Contribution Margin

AAA

DEFINITION of 'Contribution Margin'

A cost accounting concept that allows a company to determine the profitability of individual products.

It is calculated as follows:

Product Revenue - Product Variable Costs
Product Revenue


The phrase "contribution margin" can also refer to a per unit measure of a product's gross operating margin, calculated simply as the product's price minus its total variable costs.

INVESTOPEDIA EXPLAINS 'Contribution Margin'

Consider a situation in which a business manager determines that a particular product has a 35% contribution margin, which is below that of other products in the company's product line. This figure can then be used to determine whether variable costs for that product can be reduced, or if the price of the end product could be increased.

If these options are unattractive, the manager may decide to drop the unprofitable product in order to produce an alternate product with a higher contribution margin.

RELATED TERMS
  1. Variable Cost Ratio

    Variable costs expressed as a percentage of sales. The variable ...
  2. Margin Creep

    Margin creep refers to the behavior of a company that chooses ...
  3. Fixed Cost

    A cost that does not change with an increase or decrease in the ...
  4. Margin

    1. Borrowed money that is used to purchase securities. This practice ...
  5. Revenue

    The amount of money that a company actually receives during a ...
  6. Income Statement

    A financial statement that measures a company's financial performance ...
RELATED FAQS
  1. What is the difference between operating margin and contribution margin?

    Operating margin is one of the three main measures of overall profitability for a company that analysts consider, whereas ... Read Full Answer >>
  2. What is the difference between gross profit margin and contribution margin?

    Gross profit margin is an overall measure of the total profit on sales that a company makes after subtracting costs directly ... Read Full Answer >>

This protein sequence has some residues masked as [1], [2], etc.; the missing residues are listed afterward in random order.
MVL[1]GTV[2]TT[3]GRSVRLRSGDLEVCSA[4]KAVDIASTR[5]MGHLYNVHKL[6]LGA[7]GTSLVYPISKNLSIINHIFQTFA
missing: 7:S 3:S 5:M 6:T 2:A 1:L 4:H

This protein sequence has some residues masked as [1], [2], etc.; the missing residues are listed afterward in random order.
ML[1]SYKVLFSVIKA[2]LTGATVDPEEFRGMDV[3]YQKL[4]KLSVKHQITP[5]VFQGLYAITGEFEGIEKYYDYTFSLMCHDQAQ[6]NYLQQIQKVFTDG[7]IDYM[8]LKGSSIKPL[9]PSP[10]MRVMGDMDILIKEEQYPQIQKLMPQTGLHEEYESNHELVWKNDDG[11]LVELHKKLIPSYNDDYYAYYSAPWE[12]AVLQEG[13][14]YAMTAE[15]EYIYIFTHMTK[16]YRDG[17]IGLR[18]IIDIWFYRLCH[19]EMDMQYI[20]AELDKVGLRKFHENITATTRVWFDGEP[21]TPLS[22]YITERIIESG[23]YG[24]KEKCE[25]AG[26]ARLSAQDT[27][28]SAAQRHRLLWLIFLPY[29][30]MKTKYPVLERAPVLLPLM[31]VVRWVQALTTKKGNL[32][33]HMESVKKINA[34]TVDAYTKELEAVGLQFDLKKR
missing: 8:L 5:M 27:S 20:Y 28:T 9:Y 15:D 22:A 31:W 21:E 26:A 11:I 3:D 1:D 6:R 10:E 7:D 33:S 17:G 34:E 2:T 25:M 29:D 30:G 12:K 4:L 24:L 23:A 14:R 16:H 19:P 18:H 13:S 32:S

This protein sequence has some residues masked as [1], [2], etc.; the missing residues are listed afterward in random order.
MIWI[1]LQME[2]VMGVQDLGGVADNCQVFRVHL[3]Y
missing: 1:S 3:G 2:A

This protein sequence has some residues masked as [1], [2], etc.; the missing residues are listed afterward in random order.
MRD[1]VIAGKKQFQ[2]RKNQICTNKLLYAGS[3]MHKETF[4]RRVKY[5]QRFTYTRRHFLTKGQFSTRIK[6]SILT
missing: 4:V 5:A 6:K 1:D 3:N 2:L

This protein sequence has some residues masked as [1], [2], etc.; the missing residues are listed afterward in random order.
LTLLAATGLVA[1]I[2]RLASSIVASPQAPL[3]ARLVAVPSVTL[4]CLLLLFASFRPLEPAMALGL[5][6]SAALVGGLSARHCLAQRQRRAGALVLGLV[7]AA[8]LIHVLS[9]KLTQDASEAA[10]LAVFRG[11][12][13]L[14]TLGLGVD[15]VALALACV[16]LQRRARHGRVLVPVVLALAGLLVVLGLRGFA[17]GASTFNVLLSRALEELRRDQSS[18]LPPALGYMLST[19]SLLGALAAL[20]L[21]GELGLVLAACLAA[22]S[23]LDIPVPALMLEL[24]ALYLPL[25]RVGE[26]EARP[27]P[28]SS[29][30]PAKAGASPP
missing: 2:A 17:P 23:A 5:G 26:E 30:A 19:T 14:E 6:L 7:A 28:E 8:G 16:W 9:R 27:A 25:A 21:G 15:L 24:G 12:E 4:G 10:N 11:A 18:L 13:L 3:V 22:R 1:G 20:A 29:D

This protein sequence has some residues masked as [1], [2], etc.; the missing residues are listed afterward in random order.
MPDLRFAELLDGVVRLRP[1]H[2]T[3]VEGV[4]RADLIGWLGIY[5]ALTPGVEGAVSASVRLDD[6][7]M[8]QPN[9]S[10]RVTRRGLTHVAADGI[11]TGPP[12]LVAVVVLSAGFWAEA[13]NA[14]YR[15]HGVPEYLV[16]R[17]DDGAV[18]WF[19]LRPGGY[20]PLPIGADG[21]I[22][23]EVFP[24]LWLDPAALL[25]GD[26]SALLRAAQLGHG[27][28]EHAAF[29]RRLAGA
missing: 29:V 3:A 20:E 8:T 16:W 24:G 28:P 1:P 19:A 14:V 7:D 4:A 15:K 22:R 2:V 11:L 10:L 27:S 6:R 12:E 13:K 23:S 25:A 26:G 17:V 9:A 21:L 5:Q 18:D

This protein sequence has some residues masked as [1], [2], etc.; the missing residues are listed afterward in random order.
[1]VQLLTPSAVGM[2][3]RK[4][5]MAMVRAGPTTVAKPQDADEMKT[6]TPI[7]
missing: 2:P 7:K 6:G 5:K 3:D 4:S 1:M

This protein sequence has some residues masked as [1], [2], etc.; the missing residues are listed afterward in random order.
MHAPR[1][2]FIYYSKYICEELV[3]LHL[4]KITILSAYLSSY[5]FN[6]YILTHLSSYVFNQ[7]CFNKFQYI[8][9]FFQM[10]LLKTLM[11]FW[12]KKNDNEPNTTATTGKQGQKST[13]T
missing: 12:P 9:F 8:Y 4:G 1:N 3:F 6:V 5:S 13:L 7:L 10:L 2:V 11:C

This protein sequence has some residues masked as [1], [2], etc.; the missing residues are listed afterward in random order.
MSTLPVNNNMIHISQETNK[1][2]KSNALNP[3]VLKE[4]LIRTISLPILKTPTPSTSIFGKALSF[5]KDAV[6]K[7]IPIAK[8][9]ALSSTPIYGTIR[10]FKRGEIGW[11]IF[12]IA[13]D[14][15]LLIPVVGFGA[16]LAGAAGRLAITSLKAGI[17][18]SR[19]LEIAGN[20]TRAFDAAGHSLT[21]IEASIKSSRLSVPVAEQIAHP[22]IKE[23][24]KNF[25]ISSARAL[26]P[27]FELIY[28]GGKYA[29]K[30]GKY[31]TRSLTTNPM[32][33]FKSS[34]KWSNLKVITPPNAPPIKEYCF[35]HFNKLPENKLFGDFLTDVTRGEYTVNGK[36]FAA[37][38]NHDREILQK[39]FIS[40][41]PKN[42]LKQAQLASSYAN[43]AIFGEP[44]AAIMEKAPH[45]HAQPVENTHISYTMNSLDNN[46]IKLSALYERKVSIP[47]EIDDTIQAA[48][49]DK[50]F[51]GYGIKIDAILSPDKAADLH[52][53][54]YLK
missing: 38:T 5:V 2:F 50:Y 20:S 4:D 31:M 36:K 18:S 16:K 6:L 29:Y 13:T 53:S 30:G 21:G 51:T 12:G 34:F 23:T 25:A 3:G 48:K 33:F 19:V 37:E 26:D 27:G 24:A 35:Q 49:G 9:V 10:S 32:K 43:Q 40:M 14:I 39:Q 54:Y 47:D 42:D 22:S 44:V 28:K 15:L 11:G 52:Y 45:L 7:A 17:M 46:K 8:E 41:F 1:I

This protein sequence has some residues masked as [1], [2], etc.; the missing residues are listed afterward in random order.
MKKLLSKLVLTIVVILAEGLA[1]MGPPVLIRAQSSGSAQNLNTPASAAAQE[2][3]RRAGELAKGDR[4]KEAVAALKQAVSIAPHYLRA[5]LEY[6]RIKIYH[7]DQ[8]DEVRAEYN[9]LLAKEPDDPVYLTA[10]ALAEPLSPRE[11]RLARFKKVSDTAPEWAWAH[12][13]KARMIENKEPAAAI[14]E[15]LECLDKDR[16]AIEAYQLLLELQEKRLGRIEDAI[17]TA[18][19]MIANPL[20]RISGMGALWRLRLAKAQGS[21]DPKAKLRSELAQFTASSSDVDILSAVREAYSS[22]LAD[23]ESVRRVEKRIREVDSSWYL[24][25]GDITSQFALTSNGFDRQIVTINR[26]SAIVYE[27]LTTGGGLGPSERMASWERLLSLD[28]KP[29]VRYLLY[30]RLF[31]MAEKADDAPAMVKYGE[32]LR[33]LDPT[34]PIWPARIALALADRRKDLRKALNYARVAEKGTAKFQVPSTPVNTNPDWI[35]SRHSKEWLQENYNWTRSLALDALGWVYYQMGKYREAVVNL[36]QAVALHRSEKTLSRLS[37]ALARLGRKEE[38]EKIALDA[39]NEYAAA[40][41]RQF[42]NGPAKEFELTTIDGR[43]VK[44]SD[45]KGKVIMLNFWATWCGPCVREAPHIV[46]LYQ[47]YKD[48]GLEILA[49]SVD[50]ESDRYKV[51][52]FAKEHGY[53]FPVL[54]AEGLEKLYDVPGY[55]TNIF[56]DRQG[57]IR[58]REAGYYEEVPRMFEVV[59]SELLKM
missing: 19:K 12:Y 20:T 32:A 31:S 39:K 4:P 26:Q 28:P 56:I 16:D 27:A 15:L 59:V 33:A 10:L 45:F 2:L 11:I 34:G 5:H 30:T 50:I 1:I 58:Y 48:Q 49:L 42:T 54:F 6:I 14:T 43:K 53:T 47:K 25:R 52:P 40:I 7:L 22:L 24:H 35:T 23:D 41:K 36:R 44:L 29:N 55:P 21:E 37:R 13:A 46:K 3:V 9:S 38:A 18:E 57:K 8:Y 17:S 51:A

3. How rapidly can expanding sales reduce a firm's earnings?

    In order to operate and make money, a company must spend money. Revenue - the dollar amount of sales - can be seen on a company's ... Read Full Answer >>
Related Articles
  1. Fundamental Analysis

    Measuring Company Efficiency

    Three useful indicators for measuring a retail company's efficiency are its inventory turnaround times, its receivables and its collection period.
  2. Markets

    A Look At Corporate Profit Margins

    Take a deeper look at a company's profitability with the help of profit margin ratios.
  3. Economics

    What is Value Added?

    Value added is used to describe instances where a firm takes a product and adds a feature that gives customers a greater sense of value.
  4. Economics

    Understanding Specialization

    Specialization is when a person, business, or region focuses their productive efforts on a smaller subset of a larger system for a competitive advantage.
  5. Economics

    What is the Breakeven Point?

    In general, when gains or revenue earned equals the money spent to earn the gains or revenue, you’ve hit the breakeven point.
  6. Economics

    Bulk Shipping Companies Struggle As Markets Soften

    The "soft" dry bulk shipping market that confronts shipping companies is a result of lower demand from China, and an excessive amount of bulk ships.
  7. Economics

    Effects of OIS Discounting for Derivative Traders

    The use of OIS discounting has important implications for derivative valuations and could positively or negatively impact a trader's profit or loss.
  8. Investing

    Can You Bank on BofA in 2015 (and Beyond)?

    An in-depth look at BofA, one of the most widely-traded stocks on Wall Street.
  9. Investing

    What's a Run Rate?

    Run rate is a term used to denote annualized earnings extrapolated from a shorter time frame. Management uses the run rate to estimate future revenues.
  10. Professionals

    Financial Accounting

    Financial accounting is the process of gathering, recording, summarizing and reporting financial data relating to a business. The ultimate goal is to accurately report the financial picture and ...

You May Also Like

Hot Definitions
  1. Income Effect

    In the context of economic theory, the income effect is the change in an individual's or economy's income and how that change ...
  2. Price-To-Sales Ratio - PSR

    A valuation ratio that compares a company’s stock price to its revenues. The price-to-sales ratio is an indicator of the ...
  3. Hurdle Rate

    The minimum rate of return on a project or investment required by a manager or investor. In order to compensate for risk, ...
  4. Market Value

    The price an asset would fetch in the marketplace. Market value is also commonly used to refer to the market capitalization ...
  5. Preference Shares

    Company stock with dividends that are paid to shareholders before common stock dividends are paid out. In the event of a ...
  6. Accrued Interest

    1. A term used to describe an accrual accounting method when interest that is either payable or receivable has been recognized, ...
Trading Center